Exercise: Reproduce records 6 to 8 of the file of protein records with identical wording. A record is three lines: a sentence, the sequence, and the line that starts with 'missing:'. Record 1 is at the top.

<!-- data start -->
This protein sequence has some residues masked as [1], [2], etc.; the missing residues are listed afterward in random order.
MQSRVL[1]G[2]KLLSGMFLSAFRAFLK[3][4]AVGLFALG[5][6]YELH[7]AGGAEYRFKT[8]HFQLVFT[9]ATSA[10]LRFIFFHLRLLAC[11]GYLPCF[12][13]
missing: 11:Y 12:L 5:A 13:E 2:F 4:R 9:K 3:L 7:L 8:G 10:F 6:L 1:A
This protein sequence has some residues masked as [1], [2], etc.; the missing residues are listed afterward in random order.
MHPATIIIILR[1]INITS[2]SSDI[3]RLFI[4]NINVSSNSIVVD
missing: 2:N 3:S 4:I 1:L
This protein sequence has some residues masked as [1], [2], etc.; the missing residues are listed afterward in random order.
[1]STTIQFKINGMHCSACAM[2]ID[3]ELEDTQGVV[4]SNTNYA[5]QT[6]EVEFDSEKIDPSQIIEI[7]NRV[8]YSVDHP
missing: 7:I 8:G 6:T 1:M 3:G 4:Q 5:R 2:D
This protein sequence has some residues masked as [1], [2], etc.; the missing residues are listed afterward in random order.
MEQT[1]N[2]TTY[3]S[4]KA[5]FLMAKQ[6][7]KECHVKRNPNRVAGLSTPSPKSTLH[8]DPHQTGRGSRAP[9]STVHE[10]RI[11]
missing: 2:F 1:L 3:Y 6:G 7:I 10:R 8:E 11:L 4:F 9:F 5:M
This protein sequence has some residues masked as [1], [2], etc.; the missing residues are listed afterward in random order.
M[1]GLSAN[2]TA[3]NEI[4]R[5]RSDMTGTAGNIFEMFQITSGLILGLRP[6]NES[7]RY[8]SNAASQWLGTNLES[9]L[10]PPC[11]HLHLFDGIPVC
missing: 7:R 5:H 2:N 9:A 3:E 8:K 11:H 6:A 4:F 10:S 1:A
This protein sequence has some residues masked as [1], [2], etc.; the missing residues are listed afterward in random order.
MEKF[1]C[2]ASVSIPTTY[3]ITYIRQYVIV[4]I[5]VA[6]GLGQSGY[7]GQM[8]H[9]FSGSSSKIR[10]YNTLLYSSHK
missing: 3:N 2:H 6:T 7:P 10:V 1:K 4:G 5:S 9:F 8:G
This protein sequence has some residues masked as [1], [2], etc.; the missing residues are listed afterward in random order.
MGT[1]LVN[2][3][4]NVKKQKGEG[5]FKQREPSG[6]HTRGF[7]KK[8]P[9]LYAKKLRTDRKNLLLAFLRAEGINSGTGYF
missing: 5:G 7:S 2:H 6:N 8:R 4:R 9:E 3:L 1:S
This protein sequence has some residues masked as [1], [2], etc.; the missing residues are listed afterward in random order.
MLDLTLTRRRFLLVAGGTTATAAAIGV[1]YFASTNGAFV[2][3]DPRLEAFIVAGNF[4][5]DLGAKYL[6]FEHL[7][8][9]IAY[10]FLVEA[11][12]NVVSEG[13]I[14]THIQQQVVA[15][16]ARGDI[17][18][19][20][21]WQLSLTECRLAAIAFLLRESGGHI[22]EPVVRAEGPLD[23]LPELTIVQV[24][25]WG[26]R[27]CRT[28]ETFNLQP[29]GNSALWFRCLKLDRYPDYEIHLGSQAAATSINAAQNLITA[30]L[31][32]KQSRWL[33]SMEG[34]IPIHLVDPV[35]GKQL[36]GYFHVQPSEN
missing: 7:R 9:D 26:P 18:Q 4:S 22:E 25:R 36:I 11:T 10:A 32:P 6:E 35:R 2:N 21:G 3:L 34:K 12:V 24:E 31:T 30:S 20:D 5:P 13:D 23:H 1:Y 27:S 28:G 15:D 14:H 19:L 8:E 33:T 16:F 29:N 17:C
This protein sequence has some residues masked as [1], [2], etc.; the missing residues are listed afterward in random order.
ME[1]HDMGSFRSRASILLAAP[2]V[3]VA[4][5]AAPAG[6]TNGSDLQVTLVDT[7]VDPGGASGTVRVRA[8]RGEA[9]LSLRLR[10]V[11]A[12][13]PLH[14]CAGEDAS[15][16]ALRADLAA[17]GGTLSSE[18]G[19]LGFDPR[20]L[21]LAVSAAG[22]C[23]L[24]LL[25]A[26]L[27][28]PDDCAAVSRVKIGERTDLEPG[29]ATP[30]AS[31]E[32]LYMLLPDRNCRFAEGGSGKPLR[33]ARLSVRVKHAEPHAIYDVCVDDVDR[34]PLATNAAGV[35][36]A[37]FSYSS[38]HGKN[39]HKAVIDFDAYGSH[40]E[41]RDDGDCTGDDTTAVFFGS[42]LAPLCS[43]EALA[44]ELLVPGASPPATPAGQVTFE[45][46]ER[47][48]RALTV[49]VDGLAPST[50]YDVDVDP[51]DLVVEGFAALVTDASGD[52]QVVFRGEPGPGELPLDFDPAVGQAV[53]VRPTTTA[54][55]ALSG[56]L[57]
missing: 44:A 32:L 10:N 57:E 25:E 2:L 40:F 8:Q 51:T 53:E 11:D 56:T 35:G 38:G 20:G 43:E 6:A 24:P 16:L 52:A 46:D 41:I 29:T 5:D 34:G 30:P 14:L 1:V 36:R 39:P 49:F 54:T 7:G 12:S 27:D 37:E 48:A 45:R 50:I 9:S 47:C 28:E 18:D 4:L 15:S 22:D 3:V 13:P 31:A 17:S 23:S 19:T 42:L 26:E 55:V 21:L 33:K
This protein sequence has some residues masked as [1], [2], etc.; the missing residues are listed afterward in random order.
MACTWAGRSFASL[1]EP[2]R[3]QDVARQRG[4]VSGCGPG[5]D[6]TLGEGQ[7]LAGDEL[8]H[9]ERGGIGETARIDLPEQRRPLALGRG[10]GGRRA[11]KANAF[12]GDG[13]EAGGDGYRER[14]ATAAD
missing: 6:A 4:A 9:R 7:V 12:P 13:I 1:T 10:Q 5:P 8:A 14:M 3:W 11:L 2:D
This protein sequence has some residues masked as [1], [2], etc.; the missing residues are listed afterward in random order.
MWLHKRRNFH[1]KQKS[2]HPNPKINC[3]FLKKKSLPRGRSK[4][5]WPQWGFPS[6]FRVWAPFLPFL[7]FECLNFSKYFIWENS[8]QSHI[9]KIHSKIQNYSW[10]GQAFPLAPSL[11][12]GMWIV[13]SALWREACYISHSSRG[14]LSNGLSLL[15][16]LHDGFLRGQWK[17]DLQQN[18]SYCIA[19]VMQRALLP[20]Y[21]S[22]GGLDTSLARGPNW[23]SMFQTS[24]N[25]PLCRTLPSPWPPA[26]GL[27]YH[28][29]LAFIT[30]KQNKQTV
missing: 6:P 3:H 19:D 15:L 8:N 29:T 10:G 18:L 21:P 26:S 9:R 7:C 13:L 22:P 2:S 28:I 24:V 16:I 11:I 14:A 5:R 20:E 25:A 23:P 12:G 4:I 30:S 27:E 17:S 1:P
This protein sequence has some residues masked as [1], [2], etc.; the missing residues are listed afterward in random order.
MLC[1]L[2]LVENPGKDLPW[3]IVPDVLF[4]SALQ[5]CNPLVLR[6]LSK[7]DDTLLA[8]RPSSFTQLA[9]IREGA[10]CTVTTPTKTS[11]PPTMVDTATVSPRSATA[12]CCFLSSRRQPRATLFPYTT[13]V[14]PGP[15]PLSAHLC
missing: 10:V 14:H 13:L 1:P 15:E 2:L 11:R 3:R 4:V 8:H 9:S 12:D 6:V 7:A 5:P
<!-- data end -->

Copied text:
This protein sequence has some residues masked as [1], [2], etc.; the missing residues are listed afterward in random order.
MEKF[1]C[2]ASVSIPTTY[3]ITYIRQYVIV[4]I[5]VA[6]GLGQSGY[7]GQM[8]H[9]FSGSSSKIR[10]YNTLLYSSHK
missing: 3:N 2:H 6:T 7:P 10:V 1:K 4:G 5:S 9:F 8:G
This protein sequence has some residues masked as [1], [2], etc.; the missing residues are listed afterward in random order.
MGT[1]LVN[2][3][4]NVKKQKGEG[5]FKQREPSG[6]HTRGF[7]KK[8]P[9]LYAKKLRTDRKNLLLAFLRAEGINSGTGYF
missing: 5:G 7:S 2:H 6:N 8:R 4:R 9:E 3:L 1:S
This protein sequence has some residues masked as [1], [2], etc.; the missing residues are listed afterward in random order.
MLDLTLTRRRFLLVAGGTTATAAAIGV[1]YFASTNGAFV[2][3]DPRLEAFIVAGNF[4][5]DLGAKYL[6]FEHL[7][8][9]IAY[10]FLVEA[11][12]NVVSEG[13]I[14]THIQQQVVA[15][16]ARGDI[17][18][19][20][21]WQLSLTECRLAAIAFLLRESGGHI[22]EPVVRAEGPLD[23]LPELTIVQV[24][25]WG[26]R[27]CRT[28]ETFNLQP[29]GNSALWFRCLKLDRYPDYEIHLGSQAAATSINAAQNLITA[30]L[31][32]KQSRWL[33]SMEG[34]IPIHLVDPV[35]GKQL[36]GYFHVQPSEN
missing: 7:R 9:D 26:P 18:Q 4:S 22:E 25:R 36:I 11:T 10:A 32:P 6:E 35:R 2:N 21:G 3:L 34:K 12:V 24:E 31:T 30:S 20:D 5:P 13:D 23:H 1:Y 27:S 28:G 15:D 14:H 19:L 8:E 33:T 16:F 29:N 17:C